As Italy’s politicians came together this week to back a technical government, calling it the only way to rescue the country from financial ruin, critics say their main goal was really saving their own pensions.
“Half the guys in there are worried about getting their pensions or increasing them by staying in office longer,” said Luca Barbareschi, a lawmaker in Italy’s lower house of parliament, the Chamber of Deputies. “It’s definitely a motivation,” said Barbareschi, who entered parliament in 2008 as a member of Silvio Berlusconi’s People of Liberty party and switched to independent status this year.
As politicians plot the country’s future, ordinary Italians are being asked to postpone retirement under proposed austerity legislation that calls for raising the pensionable age to 67 from 65, as the country tries to cut its 1.9 trillion-euro ($2.6 trillion) debt, which amounts to 120 percent of gross domestic product. To underscore the urgency of the issue, Italy’s new Prime Minister Mario Monti appointed Elsa Fornero, an expert on the pension system, as welfare minister to work on reforms.
“We have to work a lifetime to get half or even less, of what they do, it’s simply unfair,” said Orsola Faraone, a retired teacher who receives 1,400 euros a month in pension payments. The retirement funds going to politicians “is money they are taking away from ordinary citizens,” she said.
The Chamber of Deputies will decide in a confidence vote at 2 p.m. today in Rome whether to support the new government after the 321-seat Senate voted in favor yesterday by a margin of 281 to 25. In the lower house, Monti is expected to have at least 560 votes out of 630.
In the Chamber, 247 members still need to complete at least one full five-year term to be eligible for a special pension which kicks in when legislators reach the age of 65. More than 100 Senators are in the same position, according to data collected from the websites of both chambers.
“It may well be the case that some of the lawmakers have no noble reason to back this government and getting the pension is certainly one,” said Elio Lannutti, a senator and member of the opposition Italian Values party. “I actually look forward to seeing privileges like this cut by Monti.”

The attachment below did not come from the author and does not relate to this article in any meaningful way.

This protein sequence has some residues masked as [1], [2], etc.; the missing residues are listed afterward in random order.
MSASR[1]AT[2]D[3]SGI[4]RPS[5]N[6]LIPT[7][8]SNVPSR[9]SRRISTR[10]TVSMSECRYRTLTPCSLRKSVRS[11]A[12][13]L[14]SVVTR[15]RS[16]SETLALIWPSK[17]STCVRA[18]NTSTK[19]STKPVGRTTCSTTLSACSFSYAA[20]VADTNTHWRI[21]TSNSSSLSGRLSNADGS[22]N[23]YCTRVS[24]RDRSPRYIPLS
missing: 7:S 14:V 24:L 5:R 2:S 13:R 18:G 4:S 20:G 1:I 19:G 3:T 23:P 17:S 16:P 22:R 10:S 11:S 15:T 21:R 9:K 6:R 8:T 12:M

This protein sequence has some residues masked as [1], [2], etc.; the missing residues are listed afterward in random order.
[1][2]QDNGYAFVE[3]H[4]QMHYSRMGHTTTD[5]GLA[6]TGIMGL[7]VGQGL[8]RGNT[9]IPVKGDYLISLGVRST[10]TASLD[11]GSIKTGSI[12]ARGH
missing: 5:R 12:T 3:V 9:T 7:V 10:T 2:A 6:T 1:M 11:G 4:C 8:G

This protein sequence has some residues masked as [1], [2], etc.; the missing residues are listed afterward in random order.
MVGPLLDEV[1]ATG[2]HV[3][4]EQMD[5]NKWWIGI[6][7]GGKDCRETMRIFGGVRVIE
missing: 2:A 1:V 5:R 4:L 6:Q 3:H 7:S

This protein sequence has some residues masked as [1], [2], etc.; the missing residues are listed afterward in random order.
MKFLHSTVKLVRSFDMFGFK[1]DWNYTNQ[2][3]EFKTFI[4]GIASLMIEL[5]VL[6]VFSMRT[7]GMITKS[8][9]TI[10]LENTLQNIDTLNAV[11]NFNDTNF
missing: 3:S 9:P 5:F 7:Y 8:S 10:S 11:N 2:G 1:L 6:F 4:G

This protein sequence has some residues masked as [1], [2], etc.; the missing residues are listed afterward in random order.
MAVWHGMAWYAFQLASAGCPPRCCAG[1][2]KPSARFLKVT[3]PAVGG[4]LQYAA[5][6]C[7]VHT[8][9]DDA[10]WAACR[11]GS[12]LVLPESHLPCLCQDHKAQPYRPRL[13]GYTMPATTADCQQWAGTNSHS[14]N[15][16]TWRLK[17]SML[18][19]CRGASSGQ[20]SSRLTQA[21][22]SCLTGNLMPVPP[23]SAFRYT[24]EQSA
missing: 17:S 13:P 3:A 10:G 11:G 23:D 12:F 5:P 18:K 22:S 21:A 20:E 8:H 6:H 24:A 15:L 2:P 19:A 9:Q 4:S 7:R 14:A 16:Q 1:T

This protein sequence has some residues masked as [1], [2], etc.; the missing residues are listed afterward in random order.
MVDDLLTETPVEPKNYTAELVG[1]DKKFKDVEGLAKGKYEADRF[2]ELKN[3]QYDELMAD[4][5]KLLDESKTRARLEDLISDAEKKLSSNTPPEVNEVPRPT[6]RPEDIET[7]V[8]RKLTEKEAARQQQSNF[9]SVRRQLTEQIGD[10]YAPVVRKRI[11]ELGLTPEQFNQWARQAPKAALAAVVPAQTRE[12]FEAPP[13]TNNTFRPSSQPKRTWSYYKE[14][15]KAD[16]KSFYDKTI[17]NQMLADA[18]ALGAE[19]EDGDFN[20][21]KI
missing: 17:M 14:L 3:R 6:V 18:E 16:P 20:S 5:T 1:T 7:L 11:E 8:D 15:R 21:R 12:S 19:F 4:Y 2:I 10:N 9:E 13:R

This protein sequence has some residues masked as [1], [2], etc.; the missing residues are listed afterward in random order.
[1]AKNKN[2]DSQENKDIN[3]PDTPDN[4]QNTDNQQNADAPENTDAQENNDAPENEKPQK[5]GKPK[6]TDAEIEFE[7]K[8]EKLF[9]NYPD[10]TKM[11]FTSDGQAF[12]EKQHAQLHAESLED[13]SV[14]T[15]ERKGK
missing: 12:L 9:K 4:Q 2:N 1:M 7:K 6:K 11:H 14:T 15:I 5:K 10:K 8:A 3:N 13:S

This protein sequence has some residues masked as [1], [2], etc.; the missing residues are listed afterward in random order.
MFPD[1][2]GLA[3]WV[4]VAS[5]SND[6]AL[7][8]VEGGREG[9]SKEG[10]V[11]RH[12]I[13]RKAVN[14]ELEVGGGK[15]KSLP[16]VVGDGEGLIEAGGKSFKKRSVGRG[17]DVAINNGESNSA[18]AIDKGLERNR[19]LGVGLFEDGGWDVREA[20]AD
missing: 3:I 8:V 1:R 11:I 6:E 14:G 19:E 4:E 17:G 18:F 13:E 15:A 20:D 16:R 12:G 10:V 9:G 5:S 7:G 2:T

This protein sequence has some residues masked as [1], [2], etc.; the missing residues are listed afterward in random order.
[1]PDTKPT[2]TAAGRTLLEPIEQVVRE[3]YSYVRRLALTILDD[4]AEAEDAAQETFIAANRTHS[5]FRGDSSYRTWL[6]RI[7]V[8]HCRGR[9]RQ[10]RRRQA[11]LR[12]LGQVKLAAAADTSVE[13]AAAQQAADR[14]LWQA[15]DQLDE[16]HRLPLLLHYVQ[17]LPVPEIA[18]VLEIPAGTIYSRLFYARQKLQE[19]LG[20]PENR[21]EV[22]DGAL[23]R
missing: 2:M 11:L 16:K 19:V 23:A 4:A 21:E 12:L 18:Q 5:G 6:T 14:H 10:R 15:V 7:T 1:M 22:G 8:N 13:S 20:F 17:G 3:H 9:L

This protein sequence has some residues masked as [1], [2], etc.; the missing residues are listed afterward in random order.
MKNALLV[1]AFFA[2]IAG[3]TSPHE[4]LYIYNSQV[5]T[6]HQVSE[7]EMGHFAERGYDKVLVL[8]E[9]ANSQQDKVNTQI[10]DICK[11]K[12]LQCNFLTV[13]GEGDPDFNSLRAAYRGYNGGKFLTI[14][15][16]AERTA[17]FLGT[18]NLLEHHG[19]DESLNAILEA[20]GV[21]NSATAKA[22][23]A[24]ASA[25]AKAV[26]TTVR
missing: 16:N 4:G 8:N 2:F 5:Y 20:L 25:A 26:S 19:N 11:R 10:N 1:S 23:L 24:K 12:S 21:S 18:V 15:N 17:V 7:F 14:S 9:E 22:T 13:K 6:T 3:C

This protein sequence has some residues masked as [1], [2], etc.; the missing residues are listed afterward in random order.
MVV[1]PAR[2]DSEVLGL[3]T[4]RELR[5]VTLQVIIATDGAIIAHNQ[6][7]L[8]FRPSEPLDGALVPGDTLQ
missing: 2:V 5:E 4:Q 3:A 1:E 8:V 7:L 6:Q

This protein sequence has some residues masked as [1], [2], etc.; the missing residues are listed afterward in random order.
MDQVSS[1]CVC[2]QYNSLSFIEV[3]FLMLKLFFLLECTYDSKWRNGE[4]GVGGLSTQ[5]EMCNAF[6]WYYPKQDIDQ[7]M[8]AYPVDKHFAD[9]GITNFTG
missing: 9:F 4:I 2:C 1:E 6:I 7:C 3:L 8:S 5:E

Until 1997, Italian lawmakers could retire as early as 50, and until 2007 they could earn the right to a payout after just 2.5 years in parliament. Even today, parliamentarians with 10 years of service can bring their retirement age forward by five years and start receiving lifetime pension checks at 60.
In a country that’s averaged almost a government a year since World War II, that means there are more than 2,300 pensions being paid to ex-lawmakers, according to a report in weekly l’Espresso.
Ilona Staller, who was better known as the porn star Cicciolina, retired recently at the age of 60 after having earlier served a five-year term in the lower house, and told newspapers including Corriere della Sera that she receives a pension of 3,000 euros a month before taxes. Staller said she’d give it all to charity if other members of parliament did the same, according to Corriere.
“The system was created in the days when many workers didn’t even have pensions,” as a way to repay deputies in their old age for serving the country, said Roberto Pessi, professor of labor law at Rome’s LUISS Guido Carli University. “Today, it would make more sense to simply have the time served in parliament form part of an overall tally of years worked toward a pension.”
The pension system for lawmakers is necessary to guarantee independence for parliament members, who may have given up their regular jobs to serve in government, the Italian Senate said on its website. The payout has been cut to between 20 percent and 60 percent of gross salary from 25 percent to 80 percent.
Members of parliament earn between 5,487 euros and 5,613 euros a month after taxes, plus about 3,500 euros a month for living expenses, according to the Chamber of Deputies and Senate websites. The country’s 951 members of parliament also enjoy perks like free air and rail travel.
By contrast, the average monthly gross paycheck for an Italian worker is 2,033 euros, according to data from national statistics institute ISTAT.
Eugenio Scalfari, the 87-year-old founder of newspaper la Repubblica who’s criticized lifetime payments, wrote in an editorial that he was rebuffed in attempts to return the 2,400-euro pension he gets for a four-year stint in the Chamber of Deputies beginning in 1968.
“I sincerely hope the new prime minister takes a nice broom in hand and cleans out the house,” said Franca Rame, a writer and actress who’s married to Nobel prize-winning author Dario Fo. Rame, 83, served in the Senate, where she was known for her crusades against waste and privileges for politicians.